No, really. Where we really, truly, and horribly Bill Bucknered the War on Terror is on #5. Because here’s the kicker: remember how we made sure there were no Ba’athists left in the Iraqi military in 2003? And then remember how after that al Qaeda was able to establish a foothold in Iraq because it took us four years to realize we weren’t being welcomed as liberators? Remember how how no one in America – not the president, not the military, and definitely not the public – wanted to get involved to stop the slaughter in Syria? It’s a historic joke: disgruntled ex-military men and radical Islamists walk into a rapidly destabilizing country. The punchline: The Ba’athist and ISIS from an alliance to take over part of Iraq. Ha! Get it? The other funny part is that after the US decided not to take military action against the Syrian government, we now are giving the Syrian government — the one that is responsible for the deaths of almost 200,000 people – advanced warning that we will be bombing their country.
But the Syrian government shouldn’t worry, because we’ll be bombing the other party responsible for gruesome deaths and the suffering of thousands.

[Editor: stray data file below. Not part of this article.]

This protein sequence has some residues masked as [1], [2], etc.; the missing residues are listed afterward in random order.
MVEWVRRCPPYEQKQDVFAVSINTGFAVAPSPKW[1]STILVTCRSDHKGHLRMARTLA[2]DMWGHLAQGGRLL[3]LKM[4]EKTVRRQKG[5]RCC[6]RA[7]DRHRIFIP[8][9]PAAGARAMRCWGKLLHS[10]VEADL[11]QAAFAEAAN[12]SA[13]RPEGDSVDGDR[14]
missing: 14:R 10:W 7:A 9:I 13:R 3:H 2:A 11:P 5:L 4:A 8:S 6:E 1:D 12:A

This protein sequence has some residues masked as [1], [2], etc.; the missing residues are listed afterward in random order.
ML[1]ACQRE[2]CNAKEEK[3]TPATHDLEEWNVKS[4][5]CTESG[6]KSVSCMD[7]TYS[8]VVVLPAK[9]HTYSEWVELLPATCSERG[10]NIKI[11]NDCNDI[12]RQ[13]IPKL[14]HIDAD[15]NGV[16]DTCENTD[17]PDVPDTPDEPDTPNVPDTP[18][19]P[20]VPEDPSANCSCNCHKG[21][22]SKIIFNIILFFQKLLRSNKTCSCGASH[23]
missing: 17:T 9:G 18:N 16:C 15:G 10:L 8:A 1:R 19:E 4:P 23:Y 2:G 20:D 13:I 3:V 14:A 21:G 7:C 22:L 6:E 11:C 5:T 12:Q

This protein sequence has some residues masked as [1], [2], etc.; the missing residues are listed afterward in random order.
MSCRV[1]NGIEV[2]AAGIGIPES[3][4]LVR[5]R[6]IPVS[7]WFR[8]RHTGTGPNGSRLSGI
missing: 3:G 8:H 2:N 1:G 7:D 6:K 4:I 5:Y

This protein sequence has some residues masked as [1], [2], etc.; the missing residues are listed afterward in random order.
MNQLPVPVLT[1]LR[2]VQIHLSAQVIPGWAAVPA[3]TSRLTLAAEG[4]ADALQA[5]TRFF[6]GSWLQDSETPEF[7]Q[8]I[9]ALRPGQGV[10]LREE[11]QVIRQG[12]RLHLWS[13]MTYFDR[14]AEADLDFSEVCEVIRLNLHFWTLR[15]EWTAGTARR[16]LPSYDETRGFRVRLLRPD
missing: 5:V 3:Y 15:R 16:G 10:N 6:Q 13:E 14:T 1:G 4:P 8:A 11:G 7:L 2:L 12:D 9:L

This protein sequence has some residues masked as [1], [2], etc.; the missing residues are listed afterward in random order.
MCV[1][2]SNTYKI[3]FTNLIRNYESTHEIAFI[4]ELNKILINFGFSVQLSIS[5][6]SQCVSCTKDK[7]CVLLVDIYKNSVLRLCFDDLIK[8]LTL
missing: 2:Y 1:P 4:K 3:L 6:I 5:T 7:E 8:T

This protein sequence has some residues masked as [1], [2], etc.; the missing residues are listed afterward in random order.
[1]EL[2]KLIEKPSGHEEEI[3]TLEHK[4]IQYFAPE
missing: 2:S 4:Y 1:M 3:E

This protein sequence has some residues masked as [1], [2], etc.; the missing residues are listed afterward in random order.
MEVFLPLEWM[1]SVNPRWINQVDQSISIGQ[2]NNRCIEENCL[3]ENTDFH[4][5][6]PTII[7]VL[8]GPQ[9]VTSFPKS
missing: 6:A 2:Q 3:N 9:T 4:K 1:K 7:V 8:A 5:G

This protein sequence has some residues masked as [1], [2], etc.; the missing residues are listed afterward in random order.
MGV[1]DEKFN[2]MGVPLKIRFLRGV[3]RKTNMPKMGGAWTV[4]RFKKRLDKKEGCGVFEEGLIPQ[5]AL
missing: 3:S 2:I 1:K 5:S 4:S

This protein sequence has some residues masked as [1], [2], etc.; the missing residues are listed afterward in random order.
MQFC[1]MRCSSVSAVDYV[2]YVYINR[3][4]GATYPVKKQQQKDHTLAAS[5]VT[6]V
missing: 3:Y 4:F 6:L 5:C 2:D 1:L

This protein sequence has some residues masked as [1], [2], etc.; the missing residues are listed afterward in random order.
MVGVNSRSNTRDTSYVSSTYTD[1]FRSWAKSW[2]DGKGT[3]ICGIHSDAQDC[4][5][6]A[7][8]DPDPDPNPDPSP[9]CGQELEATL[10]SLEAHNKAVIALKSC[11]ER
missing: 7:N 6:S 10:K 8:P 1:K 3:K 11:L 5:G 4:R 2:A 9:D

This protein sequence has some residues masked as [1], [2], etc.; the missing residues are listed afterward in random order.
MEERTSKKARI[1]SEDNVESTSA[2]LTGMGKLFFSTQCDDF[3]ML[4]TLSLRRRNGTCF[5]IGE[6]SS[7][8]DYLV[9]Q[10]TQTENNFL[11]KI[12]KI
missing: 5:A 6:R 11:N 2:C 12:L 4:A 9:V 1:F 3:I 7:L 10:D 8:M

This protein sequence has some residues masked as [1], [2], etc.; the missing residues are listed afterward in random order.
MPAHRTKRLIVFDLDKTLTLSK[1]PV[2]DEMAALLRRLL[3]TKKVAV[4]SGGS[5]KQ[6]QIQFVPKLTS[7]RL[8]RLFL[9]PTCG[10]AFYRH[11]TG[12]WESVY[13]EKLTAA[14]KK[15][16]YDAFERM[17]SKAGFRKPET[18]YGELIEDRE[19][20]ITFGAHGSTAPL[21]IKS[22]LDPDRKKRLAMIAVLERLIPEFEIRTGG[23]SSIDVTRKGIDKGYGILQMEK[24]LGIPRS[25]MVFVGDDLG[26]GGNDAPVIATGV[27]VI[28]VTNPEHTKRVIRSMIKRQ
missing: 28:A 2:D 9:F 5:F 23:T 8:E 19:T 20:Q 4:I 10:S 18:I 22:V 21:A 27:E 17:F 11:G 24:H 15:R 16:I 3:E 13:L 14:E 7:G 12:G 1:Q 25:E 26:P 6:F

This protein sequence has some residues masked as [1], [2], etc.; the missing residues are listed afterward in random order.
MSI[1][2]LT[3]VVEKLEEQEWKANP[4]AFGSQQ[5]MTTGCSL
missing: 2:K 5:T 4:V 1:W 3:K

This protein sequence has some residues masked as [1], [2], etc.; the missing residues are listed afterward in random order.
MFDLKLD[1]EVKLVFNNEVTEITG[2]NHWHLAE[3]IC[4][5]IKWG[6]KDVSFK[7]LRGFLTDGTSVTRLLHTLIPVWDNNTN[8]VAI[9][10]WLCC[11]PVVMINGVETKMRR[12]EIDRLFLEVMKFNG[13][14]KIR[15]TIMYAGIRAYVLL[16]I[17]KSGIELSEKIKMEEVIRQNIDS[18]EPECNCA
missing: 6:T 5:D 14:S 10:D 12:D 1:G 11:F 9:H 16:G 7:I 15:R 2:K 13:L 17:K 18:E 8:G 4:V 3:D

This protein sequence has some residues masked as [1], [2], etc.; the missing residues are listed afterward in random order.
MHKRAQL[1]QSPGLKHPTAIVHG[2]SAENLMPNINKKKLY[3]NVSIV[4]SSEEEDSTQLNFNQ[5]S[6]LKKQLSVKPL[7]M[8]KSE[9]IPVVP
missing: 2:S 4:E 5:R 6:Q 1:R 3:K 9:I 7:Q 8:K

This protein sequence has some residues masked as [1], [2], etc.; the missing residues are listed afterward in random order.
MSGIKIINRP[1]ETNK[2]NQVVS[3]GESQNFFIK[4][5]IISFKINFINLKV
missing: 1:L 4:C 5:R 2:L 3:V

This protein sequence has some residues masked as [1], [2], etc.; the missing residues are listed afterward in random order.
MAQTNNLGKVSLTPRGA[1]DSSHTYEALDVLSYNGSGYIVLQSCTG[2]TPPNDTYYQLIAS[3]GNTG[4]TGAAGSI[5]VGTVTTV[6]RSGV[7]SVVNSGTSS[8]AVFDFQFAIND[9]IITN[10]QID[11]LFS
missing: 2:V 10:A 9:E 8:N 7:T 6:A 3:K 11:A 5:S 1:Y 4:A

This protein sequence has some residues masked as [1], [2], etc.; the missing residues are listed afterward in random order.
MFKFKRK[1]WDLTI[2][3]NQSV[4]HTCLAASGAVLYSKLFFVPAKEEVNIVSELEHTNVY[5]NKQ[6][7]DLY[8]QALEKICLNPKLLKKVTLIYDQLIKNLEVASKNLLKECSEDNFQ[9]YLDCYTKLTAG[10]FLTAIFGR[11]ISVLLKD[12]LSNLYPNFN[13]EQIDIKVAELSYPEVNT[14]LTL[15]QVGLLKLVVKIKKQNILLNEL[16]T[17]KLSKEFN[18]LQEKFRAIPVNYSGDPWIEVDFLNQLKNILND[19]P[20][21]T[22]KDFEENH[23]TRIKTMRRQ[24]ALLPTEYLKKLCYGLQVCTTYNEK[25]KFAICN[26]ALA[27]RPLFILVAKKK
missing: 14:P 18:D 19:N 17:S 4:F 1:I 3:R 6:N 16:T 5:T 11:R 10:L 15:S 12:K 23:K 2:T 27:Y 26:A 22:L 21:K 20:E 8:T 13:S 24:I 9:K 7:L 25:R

This will likely be over soon. In his address to the nation on ISIS, President Obama promised a limited effort. The President also claimed that “this is American leadership at its best: we stand with people who fight for their own freedom.” The President is right. We stood with the mujahideen in their fight against the Soviets, until we lost interest in 1989. We stood with the Shi’a and Kurdish rebellion against Saddam in Iraq, and then we didn’t. The United States stood with Sunni Arabs during the “Awakening” in 2007 until we pulled out of Iraq completely in 2011. We promised Syrian civilians the Assad government would face consequences for using chemical weapons, and they didn’t.
All of our previous efforts in the greater Middle East seem to lead to one conclusion: no matter how badly this war goes, the next one will probably be worse. Which is great, because we suck at wars in the Middle East.